Aaron Sorkin, writer of "The Social Network," wrote an open letter in the New York Times on Thursday criticizing Mark Zuckerberg and Facebook for a policy of not fact-checking any political ads — and Zuckerberg quoted Sorkin's own words to dismiss the attack.
The two men have a contentious past, as "The Social Network" was a wildly successful movie that portrayed Zuckerberg's rise in an unflattering way, which Zuckerberg resisted at the time and called inaccurate.
Zuckerberg has defended Facebook's hands-off policy toward political ads by appealing to the First Amendment. He said, and Sorkin quotes in his NYT piece, that "in a democracy, I believe people should be able to see for themselves what politicians they may or may not vote for are saying and judge their character for themselves."
"I admire your deep belief in free speech," Sorkin wrote to Zuckerberg. "I get a lot of use out of the First Amendment. Most important, it's a bedrock of our democracy and it needs to be kept strong. But this can't possibly be the outcome you and I want, to have crazy lies pumped into the water supply that corrupt the most important decisions we make together. Lies that have a very real and incredibly dangerous effect on our elections and our lives and our children's lives."
Sorkin accused Zuckerberg of "assaulting truth" rather than defending free speech by not removing ads that are determined to be false.
Zuckerberg's response was brief, and used words Sorkin would quickly recognize — because they came from another movie Sorkin wrote, "The American President":
America isn't easy. America is advanced citizenship. You gotta want it bad, 'cause it's gonna put up a fight. It's gonna say: You want free speech? Let's see you acknowledge a man whose words make your blood boil, who's standing center stage and advocating at the top of his lungs that which you would spend a lifetime opposing at the top of yours. You want to claim this land as the land of the free? Then the symbol of your country can't just be a flag; the symbol also has to be one of its citizens exercising his right to burn that flag in protest. Show me that, defend that, celebrate that in your classrooms. Then, you can stand up and sing about the land of the free.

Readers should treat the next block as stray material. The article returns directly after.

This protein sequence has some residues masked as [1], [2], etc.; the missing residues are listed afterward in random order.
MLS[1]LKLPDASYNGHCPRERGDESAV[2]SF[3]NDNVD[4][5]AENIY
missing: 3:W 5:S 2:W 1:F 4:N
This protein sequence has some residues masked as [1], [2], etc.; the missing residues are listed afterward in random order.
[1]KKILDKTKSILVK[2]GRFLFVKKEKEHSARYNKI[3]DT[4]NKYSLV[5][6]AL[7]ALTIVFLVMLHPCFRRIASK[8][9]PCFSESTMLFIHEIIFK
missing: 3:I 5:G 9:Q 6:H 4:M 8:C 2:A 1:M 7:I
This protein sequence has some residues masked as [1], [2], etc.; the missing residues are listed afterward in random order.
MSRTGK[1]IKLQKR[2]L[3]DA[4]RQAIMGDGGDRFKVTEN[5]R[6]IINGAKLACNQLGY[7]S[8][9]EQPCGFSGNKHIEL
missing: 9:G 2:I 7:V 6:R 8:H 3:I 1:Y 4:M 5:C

Sorkin apparently got a bit sloppy with the facts in his open letter to Zuckerberg, forcing the Times to issue a lengthy series of corrections after publication. The correction reads:
An earlier version of this article misstated the year in which "The Social Network" was released. It was 2010, not 2011. The nature of the major lawsuit that bankrupted Gawker was misstated. It was an invasion of privacy lawsuit, not a defamation suit. In addition, information about Americans' use of Facebook as a news source was misstated. In 2018, over 40 percent of Americans said they got news from Facebook; it is not the case that half of all Americans say that Facebook is their main source of news.